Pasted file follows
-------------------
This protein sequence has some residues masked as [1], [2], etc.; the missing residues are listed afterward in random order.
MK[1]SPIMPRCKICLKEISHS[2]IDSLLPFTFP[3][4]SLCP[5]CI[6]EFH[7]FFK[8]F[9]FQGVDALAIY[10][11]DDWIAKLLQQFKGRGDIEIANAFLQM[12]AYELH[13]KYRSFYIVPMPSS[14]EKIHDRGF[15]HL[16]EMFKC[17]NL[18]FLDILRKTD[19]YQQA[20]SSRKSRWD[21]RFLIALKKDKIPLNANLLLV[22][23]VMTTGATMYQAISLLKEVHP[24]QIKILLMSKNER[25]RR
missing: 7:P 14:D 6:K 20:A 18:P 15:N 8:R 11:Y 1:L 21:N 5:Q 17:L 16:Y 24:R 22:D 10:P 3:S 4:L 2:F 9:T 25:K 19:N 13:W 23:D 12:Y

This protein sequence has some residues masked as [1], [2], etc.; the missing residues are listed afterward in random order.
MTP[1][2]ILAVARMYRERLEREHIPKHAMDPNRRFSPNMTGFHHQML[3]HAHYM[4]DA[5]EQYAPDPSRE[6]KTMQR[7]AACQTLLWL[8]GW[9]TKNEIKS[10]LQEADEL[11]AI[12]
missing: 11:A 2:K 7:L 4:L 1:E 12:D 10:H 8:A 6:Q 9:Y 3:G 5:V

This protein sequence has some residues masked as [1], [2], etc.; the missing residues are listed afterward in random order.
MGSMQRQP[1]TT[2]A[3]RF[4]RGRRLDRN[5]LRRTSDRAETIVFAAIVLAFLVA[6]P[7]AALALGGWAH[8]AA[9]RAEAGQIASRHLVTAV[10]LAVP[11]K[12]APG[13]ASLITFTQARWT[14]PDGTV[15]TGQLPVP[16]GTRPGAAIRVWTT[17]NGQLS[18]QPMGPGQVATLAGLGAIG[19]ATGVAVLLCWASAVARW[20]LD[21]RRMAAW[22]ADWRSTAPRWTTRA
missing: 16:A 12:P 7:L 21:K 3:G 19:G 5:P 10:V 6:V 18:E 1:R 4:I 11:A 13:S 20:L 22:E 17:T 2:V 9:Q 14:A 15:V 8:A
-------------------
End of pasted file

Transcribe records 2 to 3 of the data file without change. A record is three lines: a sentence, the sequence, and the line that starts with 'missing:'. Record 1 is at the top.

This protein sequence has some residues masked as [1], [2], etc.; the missing residues are listed afterward in random order.
MTP[1][2]ILAVARMYRERLEREHIPKHAMDPNRRFSPNMTGFHHQML[3]HAHYM[4]DA[5]EQYAPDPSRE[6]KTMQR[7]AACQTLLWL[8]GW[9]TKNEIKS[10]LQEADEL[11]AI[12]
missing: 11:A 2:K 7:L 4:L 1:E 12:D 10:H 8:A 6:Q 9:Y 3:G 5:V

This protein sequence has some residues masked as [1], [2], etc.; the missing residues are listed afterward in random order.
MGSMQRQP[1]TT[2]A[3]RF[4]RGRRLDRN[5]LRRTSDRAETIVFAAIVLAFLVA[6]P[7]AALALGGWAH[8]AA[9]RAEAGQIASRHLVTAV[10]LAVP[11]K[12]APG[13]ASLITFTQARWT[14]PDGTV[15]TGQLPVP[16]GTRPGAAIRVWTT[17]NGQLS[18]QPMGPGQVATLAGLGAIG[19]ATGVAVLLCWASAVARW[20]LD[21]RRMAAW[22]ADWRSTAPRWTTRA
missing: 16:A 12:P 7:L 21:K 3:G 19:G 5:P 10:V 6:V 18:E 1:R 4:I 11:A 13:S 20:L 22:E 17:T 2:V 9:Q 14:A 15:V 8:A